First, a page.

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Why Does Cholesterol Lower Membrane Permeability?

By Christy Callahan ; Updated August 14, 2017

Cholesterol is a lipid, which is a waxy, fat-like substance produced by the liver and obtained through eating certain foods. Although you may only think of cholesterol in terms of heart disease and strokes, it is actually an essential part of your overall structure and health. Cholesterol is an important part of your cell membranes and the formation of certain substances in your body. Without cholesterol, your sex hormones would deplete and your cell's structure would weaken.

Cellular Transport

The cells in your body have their own tasks to perform. Some have a limited amount of functions while others may serve multiple purposes. To perform these tasks, your cells require energy. One of the most important players in your cell's energy is oxygen. Your need to breathe is actually your cells' requirement for oxygen. Molecules, such as oxygen, sodium or potassium, and solutes need to pass through the cell membrane for the cell to function. Passage, or permeability, is regulated by proteins, lipoproteins and cholesterol within the cell's membrane, which maintains a certain amount of fluidity, a state known as liquid crystal. According to the Journal of General Physiology, a membrane that is less fluid will not be as permeable to fluids or other molecules.

Cell Membrane Structure

Your body's cells may be small, but their overall importance is extremely vast. Cellular structure begins with the membrane, which is composed of two layers of phospholipids, protein and cholesterol. The phospholipids have two ends, one end that likes water, hydrophilic, and another that does not, or hydrophobic. The hydrophobic ends face each other, with the hydrophilic ends pointing outward. Proteins are scattered throughout the phospholipid layers, as are cholesterol molecules. According to Clinton Community College, cholesterol is present in the membrane in almost equal amounts to phospholipids, and plays a large role in membrane permeability.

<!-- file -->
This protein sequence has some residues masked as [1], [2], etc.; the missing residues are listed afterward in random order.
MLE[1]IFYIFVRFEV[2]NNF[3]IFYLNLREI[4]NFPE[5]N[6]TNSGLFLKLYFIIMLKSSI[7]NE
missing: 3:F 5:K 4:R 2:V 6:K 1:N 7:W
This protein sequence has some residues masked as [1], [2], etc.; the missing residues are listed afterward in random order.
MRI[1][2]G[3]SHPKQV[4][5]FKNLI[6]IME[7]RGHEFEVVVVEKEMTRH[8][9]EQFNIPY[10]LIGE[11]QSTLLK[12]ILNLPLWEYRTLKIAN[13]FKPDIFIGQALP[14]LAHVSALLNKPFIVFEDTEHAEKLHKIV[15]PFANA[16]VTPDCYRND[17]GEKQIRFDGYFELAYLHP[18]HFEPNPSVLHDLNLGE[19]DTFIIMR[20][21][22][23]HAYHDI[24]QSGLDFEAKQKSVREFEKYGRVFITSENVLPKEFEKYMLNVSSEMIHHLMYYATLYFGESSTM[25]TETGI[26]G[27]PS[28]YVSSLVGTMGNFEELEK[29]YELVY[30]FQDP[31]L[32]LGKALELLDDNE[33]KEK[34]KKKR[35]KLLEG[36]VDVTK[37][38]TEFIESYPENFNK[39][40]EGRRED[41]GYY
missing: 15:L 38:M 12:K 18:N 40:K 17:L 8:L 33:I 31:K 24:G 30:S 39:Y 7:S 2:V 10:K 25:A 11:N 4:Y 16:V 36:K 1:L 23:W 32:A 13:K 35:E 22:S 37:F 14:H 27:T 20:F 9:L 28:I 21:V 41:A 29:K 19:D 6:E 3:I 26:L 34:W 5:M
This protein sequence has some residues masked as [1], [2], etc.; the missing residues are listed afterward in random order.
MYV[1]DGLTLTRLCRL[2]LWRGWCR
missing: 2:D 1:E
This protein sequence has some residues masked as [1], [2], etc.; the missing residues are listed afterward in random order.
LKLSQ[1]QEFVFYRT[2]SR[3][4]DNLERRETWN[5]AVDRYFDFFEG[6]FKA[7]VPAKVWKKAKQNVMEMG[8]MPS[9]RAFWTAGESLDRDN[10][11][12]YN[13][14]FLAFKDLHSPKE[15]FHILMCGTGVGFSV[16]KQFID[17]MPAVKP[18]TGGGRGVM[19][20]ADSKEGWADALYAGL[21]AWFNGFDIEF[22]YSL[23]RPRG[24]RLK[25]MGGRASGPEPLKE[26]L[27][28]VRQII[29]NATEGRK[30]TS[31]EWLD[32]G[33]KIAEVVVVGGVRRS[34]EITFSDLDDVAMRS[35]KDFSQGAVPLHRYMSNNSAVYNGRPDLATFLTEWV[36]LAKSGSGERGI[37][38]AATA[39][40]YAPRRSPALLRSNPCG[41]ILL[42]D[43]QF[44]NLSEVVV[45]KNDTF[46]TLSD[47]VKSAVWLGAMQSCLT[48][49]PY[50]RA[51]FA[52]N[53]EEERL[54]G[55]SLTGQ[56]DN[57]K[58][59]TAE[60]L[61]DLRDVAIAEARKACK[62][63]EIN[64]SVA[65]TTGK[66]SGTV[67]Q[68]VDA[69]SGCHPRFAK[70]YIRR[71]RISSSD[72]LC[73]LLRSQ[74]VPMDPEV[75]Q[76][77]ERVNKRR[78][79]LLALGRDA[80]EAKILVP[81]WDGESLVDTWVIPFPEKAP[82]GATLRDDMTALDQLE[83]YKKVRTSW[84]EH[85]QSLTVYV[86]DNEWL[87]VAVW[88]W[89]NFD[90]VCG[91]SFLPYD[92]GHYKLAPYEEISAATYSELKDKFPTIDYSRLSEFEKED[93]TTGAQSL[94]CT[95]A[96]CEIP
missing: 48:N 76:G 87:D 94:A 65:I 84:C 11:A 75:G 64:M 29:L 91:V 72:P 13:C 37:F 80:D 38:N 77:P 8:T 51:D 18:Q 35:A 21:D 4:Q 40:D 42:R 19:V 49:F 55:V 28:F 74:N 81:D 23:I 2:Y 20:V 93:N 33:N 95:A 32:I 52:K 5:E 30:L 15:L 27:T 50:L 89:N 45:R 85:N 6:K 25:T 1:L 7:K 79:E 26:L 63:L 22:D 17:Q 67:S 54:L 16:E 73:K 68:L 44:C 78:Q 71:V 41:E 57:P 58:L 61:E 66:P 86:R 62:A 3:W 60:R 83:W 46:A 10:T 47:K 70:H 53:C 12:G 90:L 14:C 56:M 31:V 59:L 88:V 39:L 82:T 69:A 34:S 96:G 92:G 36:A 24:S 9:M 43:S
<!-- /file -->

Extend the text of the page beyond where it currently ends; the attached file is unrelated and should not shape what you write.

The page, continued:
The cell membrane functions to provide structure, fluidity and protection to the inner cell structures. It allows for the passage of certain molecules into and out of the cell. Cholesterol itself is embedded in the membrane and adds structure and a bit of solidity to the permeable membrane. Without cholesterol, more fluids and molecules could leak into and out of the cell, which could potentially interfere with its function. Cholesterol also keeps the membrane from transitioning into a crystal state at lower temperatures, allowing the cell to maintain some of its fluidity.

Membrane Cholesterol

According to the Biochemistry of Metabolism website, cholesterol's biochemical structure has a rigid ring system and a short branched hydrocarbon tail. Within a cell membrane, it is oriented so that its hydroxyl group is pointed outward, while its hydrophobic ring system is within the membrane, with the phospholipid's fatty acid tails. The fatty acid heads of the phospholipids form hydrogen bonds with cholesterol's hydroxyl group. The rigidity of cholesterol decreases the mobility of the hydrocarbon tails of the phospholipids. Phospholipid membranes with a high concentration of cholesterol have a fluidity intermediate between the liquid crystal and crystal states.


In a January 2008 study published in the Journal of General Physiology, Dr. John Mathai and colleagues studied the permeability of cell membranes in an attempt to more accurately pinpoint permeability factors. Although previously thought to be affected by membrane thickness, the researchers discovered that water permeability more strongly correlates with the area of lipids within the membrane itself. Cholesterol molecules played a major role in water permeability; adding cholesterol decreased the membranes' permeability to water.

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